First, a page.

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  2. I have so much to say in response to this that I don't know where to begin. Many of your recent posts have given me this feeling - the depth of what you are writing makes me feel that it's too important to just jot down a reply. I wish we could meet for coffee and really get into it.

    I will say that vulnerability is one of the things that living with Katie's cancer taught me, too. I also felt vulnerable as a child, due to various events and betrayals, and have felt that way as an adult, from time to time. But Katie's diagnosis and treatment, as well as the outcome, definitely taught me, in a new way, that we ARE vulnerable. That lesson has helped me to live differently, in more dependence on God, and in less expectation that things will go the way I want them to go. I have come to feel that what actually happens here is less important than HOW we do what we do along the way; that Love is the destination, and it is also the Way. I pray that you will feel God's comforting presence with you, holding you, as you acknowledge your vulnerability.

  3. Holding you close and hoping that you know that you can express this vulnerability with me and that I'll try to help you through it as best I can. Wish this wasn't your scenario right now.

  4. Robin, I haven't walked the same path as you; however, my journey has led me into a feeling of vulnerability also. When we are in that place, it is an opportunity for others to minister to us rather than having us always be the helper. This requires tremendous humility as we learn to rely on others. I pray that from your place of vulnerability you will be able to see God working through you. Blessings and peace.

  5. When I was younger I believed that if I just got stronger, knew more, and was better prepared (defended) then I would not be vulnerable.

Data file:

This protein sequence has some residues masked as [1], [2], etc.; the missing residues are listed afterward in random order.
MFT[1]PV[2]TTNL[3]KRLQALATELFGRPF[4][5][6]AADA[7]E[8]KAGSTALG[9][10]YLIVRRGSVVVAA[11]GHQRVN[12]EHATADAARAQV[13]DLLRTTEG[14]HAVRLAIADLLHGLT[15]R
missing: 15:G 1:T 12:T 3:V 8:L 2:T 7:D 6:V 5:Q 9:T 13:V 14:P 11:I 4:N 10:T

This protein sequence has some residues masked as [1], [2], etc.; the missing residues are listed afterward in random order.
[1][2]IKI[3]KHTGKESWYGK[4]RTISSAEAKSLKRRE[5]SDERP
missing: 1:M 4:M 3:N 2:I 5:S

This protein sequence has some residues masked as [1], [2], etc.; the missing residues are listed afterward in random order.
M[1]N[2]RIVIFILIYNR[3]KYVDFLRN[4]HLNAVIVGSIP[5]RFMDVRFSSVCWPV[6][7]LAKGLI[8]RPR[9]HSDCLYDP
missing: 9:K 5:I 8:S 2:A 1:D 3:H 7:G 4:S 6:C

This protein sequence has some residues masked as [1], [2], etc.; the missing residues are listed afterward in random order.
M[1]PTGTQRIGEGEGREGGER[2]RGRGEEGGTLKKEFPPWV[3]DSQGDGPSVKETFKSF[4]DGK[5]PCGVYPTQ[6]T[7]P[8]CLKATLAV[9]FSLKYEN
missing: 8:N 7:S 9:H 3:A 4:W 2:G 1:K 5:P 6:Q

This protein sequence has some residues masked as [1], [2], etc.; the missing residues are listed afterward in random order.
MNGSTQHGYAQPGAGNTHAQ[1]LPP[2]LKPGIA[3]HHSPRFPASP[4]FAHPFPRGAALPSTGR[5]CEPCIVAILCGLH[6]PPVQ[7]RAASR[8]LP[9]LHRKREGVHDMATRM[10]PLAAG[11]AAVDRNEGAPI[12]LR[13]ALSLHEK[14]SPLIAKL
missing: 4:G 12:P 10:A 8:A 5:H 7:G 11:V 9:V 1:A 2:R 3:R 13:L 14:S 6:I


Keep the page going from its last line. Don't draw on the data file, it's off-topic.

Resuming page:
As I have gotten older, and as life has unfolded as life does, I have come to believe that vulnerability is a human state of being, and that not only is there nothing I can do to avoid it ... there is no reason to do so. Sometimes I will hurt. Sometimes I will hurt so bad that I go numb or wonder if I can stand another minute.

    But there is no amount and no kind of defense that will actually protect me from those experiences. I am vulnerable.

    Being aware of that, accepting it and learning how to choose God as the Way Out is the only thing that has remotely "worked" for me. And that "choosing God" thing is more like an illumination inside of me. Somehow the less I struggle, and the less I defend myself, the more clearly illuminated God is.

    Although my child did not die - by suicide or by the drug addiction that looked like a long, slow suicide - I know that one of the deepest, more crystal clear moments of God-presence for me was when I truly accepted the reality that I am so vulnerable to the pain of her death, and that there was nothing I can do to prevent it. Nothing.

    It is not your pain. It is not your journey. But I share mine with you. There is something ineffable about trying to come to terms with vulnerability.